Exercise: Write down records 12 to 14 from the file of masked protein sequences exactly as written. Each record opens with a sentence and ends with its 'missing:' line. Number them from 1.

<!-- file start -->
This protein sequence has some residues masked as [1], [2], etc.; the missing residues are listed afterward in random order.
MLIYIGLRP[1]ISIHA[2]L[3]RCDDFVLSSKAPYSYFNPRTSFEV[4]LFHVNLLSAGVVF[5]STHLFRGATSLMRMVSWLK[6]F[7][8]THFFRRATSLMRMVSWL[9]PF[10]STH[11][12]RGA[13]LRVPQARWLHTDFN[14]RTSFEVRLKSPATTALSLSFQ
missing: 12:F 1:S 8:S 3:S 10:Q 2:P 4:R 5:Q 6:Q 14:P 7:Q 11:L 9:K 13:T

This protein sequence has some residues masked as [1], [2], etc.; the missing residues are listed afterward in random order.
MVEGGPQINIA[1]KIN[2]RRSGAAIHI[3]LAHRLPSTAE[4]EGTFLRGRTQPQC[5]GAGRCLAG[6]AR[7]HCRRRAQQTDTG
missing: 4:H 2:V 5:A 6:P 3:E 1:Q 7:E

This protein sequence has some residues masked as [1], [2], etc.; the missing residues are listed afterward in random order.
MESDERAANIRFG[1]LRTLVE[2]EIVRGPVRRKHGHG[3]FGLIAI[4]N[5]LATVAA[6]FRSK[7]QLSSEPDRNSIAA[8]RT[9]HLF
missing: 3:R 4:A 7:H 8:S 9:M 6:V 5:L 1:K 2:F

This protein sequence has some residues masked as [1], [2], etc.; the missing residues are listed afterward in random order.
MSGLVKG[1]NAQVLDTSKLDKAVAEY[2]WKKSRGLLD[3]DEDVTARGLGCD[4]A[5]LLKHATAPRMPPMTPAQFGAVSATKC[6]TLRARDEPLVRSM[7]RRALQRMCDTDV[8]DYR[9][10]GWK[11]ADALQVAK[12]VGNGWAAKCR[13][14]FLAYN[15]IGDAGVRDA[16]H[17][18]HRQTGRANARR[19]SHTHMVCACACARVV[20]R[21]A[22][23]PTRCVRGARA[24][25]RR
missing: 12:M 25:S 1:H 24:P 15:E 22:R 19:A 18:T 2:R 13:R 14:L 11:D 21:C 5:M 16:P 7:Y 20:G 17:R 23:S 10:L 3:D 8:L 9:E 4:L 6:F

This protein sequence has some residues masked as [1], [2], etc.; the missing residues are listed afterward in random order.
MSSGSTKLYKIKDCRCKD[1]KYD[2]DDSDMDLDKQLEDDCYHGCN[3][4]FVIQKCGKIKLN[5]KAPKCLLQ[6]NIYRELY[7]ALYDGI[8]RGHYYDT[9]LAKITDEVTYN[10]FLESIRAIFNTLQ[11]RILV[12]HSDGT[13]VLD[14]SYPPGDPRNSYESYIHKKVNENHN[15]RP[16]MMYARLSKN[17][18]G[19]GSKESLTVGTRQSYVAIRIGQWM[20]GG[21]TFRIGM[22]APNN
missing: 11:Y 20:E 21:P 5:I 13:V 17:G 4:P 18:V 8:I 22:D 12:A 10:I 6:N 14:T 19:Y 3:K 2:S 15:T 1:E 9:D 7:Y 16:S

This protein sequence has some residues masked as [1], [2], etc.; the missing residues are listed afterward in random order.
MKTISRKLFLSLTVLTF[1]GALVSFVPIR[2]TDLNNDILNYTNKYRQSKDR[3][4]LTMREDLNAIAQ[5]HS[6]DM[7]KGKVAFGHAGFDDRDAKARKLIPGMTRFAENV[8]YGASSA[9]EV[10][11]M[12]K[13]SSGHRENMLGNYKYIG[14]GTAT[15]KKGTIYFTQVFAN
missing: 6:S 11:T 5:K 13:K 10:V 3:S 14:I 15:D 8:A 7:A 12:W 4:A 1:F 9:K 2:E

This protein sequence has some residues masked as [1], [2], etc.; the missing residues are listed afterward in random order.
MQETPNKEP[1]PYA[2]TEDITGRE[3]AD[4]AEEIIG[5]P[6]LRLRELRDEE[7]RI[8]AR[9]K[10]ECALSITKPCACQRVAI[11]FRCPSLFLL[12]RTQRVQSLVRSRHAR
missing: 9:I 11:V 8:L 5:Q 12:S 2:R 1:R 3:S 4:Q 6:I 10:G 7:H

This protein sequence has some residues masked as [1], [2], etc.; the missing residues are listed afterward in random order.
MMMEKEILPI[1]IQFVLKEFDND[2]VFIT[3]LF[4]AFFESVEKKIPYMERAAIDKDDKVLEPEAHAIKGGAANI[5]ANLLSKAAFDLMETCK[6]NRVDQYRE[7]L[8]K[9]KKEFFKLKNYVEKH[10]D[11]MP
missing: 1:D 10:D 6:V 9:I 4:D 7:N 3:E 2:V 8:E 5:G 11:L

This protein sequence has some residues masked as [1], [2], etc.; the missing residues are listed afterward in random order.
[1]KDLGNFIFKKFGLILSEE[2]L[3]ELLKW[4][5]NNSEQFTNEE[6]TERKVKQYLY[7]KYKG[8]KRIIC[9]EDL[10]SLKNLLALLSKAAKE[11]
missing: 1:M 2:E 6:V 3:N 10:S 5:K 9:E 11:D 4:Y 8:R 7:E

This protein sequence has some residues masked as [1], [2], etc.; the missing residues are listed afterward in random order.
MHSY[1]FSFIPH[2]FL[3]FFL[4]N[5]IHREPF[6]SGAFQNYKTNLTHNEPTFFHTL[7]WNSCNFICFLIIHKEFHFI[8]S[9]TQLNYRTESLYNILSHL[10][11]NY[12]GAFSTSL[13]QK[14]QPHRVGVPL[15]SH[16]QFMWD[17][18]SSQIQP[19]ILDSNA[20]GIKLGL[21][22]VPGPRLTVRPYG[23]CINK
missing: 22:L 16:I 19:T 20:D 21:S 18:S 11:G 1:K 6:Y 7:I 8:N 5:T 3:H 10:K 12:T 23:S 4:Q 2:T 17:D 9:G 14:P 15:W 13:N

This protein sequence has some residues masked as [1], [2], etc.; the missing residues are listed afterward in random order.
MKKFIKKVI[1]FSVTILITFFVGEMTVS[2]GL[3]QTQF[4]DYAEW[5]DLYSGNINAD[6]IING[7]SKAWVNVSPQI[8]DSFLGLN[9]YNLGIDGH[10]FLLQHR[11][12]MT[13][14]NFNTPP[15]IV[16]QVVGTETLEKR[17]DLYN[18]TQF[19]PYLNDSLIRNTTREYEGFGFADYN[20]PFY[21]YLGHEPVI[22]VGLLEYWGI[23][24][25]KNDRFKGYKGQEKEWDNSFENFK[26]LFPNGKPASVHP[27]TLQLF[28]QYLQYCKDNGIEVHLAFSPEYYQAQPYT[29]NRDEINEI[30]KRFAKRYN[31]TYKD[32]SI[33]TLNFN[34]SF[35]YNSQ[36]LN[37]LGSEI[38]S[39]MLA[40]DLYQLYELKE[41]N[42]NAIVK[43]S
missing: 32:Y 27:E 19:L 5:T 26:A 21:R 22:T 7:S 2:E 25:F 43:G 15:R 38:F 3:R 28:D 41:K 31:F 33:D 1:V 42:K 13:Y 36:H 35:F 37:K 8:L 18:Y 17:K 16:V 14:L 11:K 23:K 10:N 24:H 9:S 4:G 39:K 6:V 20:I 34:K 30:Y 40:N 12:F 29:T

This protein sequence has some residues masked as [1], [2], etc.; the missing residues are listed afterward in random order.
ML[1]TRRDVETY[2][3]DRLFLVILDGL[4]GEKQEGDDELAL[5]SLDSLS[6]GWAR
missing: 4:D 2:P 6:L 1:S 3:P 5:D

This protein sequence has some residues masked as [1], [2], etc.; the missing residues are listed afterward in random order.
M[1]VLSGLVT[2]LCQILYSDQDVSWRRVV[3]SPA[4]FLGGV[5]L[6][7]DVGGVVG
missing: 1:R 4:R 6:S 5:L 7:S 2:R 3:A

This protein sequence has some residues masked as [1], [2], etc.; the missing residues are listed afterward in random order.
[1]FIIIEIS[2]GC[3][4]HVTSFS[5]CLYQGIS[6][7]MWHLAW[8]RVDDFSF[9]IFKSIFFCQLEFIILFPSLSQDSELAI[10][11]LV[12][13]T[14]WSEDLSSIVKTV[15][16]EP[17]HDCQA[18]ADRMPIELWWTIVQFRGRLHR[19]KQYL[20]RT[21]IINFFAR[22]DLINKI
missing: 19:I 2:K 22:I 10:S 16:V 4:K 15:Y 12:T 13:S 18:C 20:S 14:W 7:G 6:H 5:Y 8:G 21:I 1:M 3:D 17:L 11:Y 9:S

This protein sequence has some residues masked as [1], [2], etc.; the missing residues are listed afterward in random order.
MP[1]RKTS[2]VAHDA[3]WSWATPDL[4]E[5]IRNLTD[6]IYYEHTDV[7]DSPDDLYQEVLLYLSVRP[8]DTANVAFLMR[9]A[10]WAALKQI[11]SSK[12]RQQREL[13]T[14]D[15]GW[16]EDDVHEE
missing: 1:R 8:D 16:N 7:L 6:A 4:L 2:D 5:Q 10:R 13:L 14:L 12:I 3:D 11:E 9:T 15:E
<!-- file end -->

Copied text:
This protein sequence has some residues masked as [1], [2], etc.; the missing residues are listed afterward in random order.
ML[1]TRRDVETY[2][3]DRLFLVILDGL[4]GEKQEGDDELAL[5]SLDSLS[6]GWAR
missing: 4:D 2:P 6:L 1:S 3:P 5:D

This protein sequence has some residues masked as [1], [2], etc.; the missing residues are listed afterward in random order.
M[1]VLSGLVT[2]LCQILYSDQDVSWRRVV[3]SPA[4]FLGGV[5]L[6][7]DVGGVVG
missing: 1:R 4:R 6:S 5:L 7:S 2:R 3:A

This protein sequence has some residues masked as [1], [2], etc.; the missing residues are listed afterward in random order.
[1]FIIIEIS[2]GC[3][4]HVTSFS[5]CLYQGIS[6][7]MWHLAW[8]RVDDFSF[9]IFKSIFFCQLEFIILFPSLSQDSELAI[10][11]LV[12][13]T[14]WSEDLSSIVKTV[15][16]EP[17]HDCQA[18]ADRMPIELWWTIVQFRGRLHR[19]KQYL[20]RT[21]IINFFAR[22]DLINKI
missing: 19:I 2:K 22:I 10:S 16:V 4:K 15:Y 12:T 13:S 18:C 20:S 14:W 7:G 6:H 5:Y 8:G 21:I 1:M 3:D 17:L 11:Y 9:S